The session was led by Greg Schwartz, Supervisor of Electronic Services, Louisville Free Public Library and librarian podcaster (his blog is at: http://openstacks.net/os/).
If you're one of the many who've heard the term "podcasting" (Oxford Dictionary's 2005 word of the year), but didn't really know what it was, this webinar provided an excellent explanation. It also demonstrated where you could go to begin finding and consuming podcasts on your own.
Basically, Greg Schwartz explained, podcasting is the distribution of any media over RSS (RSS = Really Simple Syndication OR Rich Site Summary). It could be audio programs, such as radio shows, or video programs (didn't spend much time on the videologging/vlog/videoblogging phenomenon, though, as it's less widespread at this point - to see the exemplar of this genre, however, go to RocketBoom at http://www.rocketboom.com/vlog).
Listening to a podcast doesn't require an iPOD - because podcasts are generally created in MP3 format. They can be handled by your pc, PDA, MP3 player, iPod, or similar device. In fact, all you really need to access a podcast are the following 3 things:
1. a computer/computing device
2. an internet connection - (the faster, the better)
3. a tool for downloading content
They are usually FREE! (Which makes them a great way to keep up with topics that might otherwise be expensive to keep on top of - such as emerging technology... can't go to the conference? maybe there's a podcast!)
Link to podcast aggregators/receivers:
The importance of the podcast is that it's offered via RSS. And, of course, the importance of RSS is that it allows the end-user more control over how they use the information that's been syndicated. For example, do they want to listen to a given program on their pc or PDA? When do they want to hear it? Podcasts have been compared with the Tivo. Tivo allows users to control their own tv experience - to get only the content they want. Similarly the podcast allows users to personalize and control their listening experience.
The fact that many podcasts are created without advertising can also enhance the user experience. Listeners can use the internet to search for programs in an area of interest to them. Thus, they create a personalized media experience, spending time only on topics or programs that they seek out.
There are podcasts on a wide array of topics - topics often ignored by the mainstream media. Because they are often created by someone with an enthusiasm for a given topic, rather than being created because they might make money, they are often considered part of what's been termed "the long tail" of information/entertainment products.
So, here are some podcasts that Greg mentioned during the session:
- IT Conversations - includes original series, interview shows, Event coverage (lectures, presentations from conferences, for example)
- Daily Searchcast (daily search engine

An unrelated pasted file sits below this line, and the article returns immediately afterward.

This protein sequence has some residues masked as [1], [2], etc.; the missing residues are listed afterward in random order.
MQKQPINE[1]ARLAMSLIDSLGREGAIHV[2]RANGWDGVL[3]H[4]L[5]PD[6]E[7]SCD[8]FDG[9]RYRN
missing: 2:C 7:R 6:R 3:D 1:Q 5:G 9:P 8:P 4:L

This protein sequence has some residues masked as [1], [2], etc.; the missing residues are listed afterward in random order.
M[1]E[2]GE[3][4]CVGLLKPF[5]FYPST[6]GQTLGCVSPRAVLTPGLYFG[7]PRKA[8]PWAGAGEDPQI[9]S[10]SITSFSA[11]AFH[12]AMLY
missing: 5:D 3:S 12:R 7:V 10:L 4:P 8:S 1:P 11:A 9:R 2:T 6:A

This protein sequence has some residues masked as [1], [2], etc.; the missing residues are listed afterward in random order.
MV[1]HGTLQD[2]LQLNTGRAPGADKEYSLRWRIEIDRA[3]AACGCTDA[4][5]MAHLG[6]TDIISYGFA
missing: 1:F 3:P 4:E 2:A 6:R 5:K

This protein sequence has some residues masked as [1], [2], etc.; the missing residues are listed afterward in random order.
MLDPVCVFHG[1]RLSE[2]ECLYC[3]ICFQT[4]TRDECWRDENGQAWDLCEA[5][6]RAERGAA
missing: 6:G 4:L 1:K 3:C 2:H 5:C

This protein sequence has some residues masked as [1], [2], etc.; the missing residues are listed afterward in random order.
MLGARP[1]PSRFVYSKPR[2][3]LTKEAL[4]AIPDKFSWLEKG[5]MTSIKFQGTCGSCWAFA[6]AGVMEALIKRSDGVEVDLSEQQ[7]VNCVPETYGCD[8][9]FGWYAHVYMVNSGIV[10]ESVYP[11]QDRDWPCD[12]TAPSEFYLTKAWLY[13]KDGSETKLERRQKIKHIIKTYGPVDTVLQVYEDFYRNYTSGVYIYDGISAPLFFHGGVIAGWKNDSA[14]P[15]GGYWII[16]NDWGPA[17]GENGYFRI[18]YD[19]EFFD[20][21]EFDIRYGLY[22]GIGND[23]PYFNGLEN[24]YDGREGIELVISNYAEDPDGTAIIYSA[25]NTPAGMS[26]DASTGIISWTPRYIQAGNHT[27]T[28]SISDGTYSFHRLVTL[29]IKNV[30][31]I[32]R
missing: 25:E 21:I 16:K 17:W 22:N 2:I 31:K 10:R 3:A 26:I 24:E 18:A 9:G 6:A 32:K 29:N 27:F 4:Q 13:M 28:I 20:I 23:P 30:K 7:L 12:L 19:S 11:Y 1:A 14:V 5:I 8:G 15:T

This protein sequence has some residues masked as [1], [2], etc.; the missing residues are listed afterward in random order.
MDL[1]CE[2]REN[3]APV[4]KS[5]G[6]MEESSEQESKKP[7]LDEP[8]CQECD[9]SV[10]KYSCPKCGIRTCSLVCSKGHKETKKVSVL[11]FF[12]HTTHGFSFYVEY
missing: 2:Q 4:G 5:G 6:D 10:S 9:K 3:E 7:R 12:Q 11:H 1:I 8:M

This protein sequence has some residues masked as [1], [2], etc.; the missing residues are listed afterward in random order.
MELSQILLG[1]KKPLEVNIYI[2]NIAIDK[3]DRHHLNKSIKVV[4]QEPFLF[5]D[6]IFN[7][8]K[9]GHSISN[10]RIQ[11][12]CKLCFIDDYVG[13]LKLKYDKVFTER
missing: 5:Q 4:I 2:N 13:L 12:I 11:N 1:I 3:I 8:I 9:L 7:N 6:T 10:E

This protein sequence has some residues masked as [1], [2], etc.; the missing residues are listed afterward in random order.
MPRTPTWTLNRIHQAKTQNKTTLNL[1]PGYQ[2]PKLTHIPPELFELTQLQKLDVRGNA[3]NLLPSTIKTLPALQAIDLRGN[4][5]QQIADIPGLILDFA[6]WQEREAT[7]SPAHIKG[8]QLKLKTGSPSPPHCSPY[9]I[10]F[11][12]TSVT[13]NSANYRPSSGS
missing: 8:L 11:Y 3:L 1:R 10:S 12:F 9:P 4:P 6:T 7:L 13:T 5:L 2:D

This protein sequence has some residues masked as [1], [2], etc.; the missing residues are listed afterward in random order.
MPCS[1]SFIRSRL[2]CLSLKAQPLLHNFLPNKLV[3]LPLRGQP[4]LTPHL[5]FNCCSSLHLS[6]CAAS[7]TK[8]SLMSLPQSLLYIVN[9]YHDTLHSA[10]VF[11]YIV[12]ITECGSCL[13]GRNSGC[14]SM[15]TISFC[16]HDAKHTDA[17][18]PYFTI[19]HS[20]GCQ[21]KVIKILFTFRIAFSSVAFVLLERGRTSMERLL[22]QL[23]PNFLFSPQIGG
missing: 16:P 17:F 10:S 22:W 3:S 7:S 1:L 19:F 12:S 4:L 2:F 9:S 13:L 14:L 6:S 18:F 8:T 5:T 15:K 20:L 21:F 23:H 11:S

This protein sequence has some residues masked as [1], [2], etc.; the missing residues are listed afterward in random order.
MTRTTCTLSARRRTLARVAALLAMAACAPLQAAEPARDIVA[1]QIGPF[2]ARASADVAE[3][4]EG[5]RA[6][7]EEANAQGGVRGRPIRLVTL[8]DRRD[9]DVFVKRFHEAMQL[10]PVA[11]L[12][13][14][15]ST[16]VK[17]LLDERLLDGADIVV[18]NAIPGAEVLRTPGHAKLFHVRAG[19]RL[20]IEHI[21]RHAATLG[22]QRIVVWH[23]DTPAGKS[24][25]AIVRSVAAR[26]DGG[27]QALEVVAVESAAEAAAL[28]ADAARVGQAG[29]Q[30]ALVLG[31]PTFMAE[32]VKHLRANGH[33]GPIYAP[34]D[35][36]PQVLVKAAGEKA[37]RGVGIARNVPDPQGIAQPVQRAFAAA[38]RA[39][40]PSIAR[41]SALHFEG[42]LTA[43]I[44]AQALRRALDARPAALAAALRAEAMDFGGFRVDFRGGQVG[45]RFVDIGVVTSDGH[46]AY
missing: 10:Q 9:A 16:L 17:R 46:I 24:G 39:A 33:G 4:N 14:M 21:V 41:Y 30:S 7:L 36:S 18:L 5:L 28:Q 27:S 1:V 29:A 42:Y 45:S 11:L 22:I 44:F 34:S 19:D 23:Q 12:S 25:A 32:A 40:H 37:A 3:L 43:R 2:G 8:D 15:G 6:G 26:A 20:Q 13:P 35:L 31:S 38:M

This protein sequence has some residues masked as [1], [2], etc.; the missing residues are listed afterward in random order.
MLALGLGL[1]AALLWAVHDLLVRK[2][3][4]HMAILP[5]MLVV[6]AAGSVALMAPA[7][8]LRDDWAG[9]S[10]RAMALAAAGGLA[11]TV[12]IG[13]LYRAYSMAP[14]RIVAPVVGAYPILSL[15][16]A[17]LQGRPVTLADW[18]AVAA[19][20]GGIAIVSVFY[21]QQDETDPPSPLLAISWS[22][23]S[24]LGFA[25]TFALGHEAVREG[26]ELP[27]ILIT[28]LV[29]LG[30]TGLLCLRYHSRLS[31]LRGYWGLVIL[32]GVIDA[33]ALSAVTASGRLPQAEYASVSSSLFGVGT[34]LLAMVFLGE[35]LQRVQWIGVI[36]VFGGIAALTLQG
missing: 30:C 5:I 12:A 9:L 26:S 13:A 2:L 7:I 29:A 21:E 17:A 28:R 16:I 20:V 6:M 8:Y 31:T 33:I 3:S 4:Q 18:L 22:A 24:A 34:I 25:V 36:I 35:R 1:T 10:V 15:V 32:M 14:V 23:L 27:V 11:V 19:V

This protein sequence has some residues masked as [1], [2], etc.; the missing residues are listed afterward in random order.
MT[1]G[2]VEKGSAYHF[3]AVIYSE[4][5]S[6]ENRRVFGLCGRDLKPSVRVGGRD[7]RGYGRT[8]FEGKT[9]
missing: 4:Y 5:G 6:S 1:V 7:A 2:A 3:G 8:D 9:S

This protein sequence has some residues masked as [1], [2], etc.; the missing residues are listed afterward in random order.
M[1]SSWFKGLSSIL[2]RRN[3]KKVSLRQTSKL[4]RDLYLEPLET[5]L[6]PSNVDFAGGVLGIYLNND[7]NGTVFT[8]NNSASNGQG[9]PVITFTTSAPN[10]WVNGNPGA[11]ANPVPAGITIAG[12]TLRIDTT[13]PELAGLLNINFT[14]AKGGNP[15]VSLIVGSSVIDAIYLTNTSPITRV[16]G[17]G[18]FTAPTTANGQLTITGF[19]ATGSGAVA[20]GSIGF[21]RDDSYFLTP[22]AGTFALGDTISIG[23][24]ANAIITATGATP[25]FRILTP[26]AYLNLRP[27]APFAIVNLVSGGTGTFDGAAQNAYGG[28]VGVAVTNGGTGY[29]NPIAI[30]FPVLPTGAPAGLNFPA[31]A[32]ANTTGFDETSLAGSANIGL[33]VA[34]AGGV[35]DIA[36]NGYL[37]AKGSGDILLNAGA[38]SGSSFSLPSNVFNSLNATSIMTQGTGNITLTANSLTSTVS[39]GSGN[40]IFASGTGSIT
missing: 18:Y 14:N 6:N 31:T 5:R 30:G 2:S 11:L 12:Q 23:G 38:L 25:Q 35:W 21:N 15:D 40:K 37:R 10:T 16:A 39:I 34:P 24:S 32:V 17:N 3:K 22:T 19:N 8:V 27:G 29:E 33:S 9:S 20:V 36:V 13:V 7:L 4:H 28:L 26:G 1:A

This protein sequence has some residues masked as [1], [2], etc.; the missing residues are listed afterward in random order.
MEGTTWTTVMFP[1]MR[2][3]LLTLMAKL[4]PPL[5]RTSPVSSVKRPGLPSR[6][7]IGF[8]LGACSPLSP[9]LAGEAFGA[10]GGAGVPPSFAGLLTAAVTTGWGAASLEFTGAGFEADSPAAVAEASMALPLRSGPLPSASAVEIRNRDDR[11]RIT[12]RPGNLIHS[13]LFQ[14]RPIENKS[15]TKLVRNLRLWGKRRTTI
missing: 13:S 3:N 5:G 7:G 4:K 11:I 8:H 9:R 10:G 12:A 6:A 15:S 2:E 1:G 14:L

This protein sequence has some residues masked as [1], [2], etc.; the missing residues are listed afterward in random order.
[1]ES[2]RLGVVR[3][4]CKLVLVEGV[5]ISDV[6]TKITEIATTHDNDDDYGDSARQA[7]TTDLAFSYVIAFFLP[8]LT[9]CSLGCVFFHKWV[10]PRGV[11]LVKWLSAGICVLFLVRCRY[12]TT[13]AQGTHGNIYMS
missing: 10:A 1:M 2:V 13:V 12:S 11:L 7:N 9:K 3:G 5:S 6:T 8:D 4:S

- Check this out! podcast from a librarian at the University of Buffalo Law School
He mentioned some others (for other interest areas) but these are the ones I wanted to make sure you heard about here. Greg also talked about podcast discovery tools. Built into iTunes, for example, is a search capability to look for various podcasts that iTunes offers specifically. Still, there are many other podcasts online that are not in the iTunes "store". Unfortunately for us, there is no one directory/search engine that we can use to find podcasts. Here are some suggestions of where you might begin, however:
- Podcast Alley - a directory (one of the first podcast directories); also has a search function
- Podzinger - a search engine using transcription technology
Remember that the search engines usually only search the metadata about the podcast that was provided by the creator. They usually do not search transcripts or full-text of individual podcast episodes. On the other hand, Greg explained that some podcast creators are now using transcription services to make such full-text of individual episode searching possible (see Podzinger, for example). There are several automated transcript-text programs that podcasters can use to help individuals find particular episodes of interest, but the technology is not great and transcriptions may not be correct. It's like OCR, particularly the first attempts at OCR. There is also a human-mediated transcription service, but the podcast's creators have to pay considerably more for this.
And finally, if you'd like to hear the archived version of this SirsiDynix Institute session, the podcast will soon be available! (you should've known that was coming, eh?) If you're interested in learning how to create your own podcast, join next Wednesday's web conference at 11AM Eastern. All of this is available at the SirsiDynix Institute (thank you, SirsiDynix, and no - I'm not currently a user, but I do give the company kudos for providing this service). See: http://www.sirsidynixinstitute.com/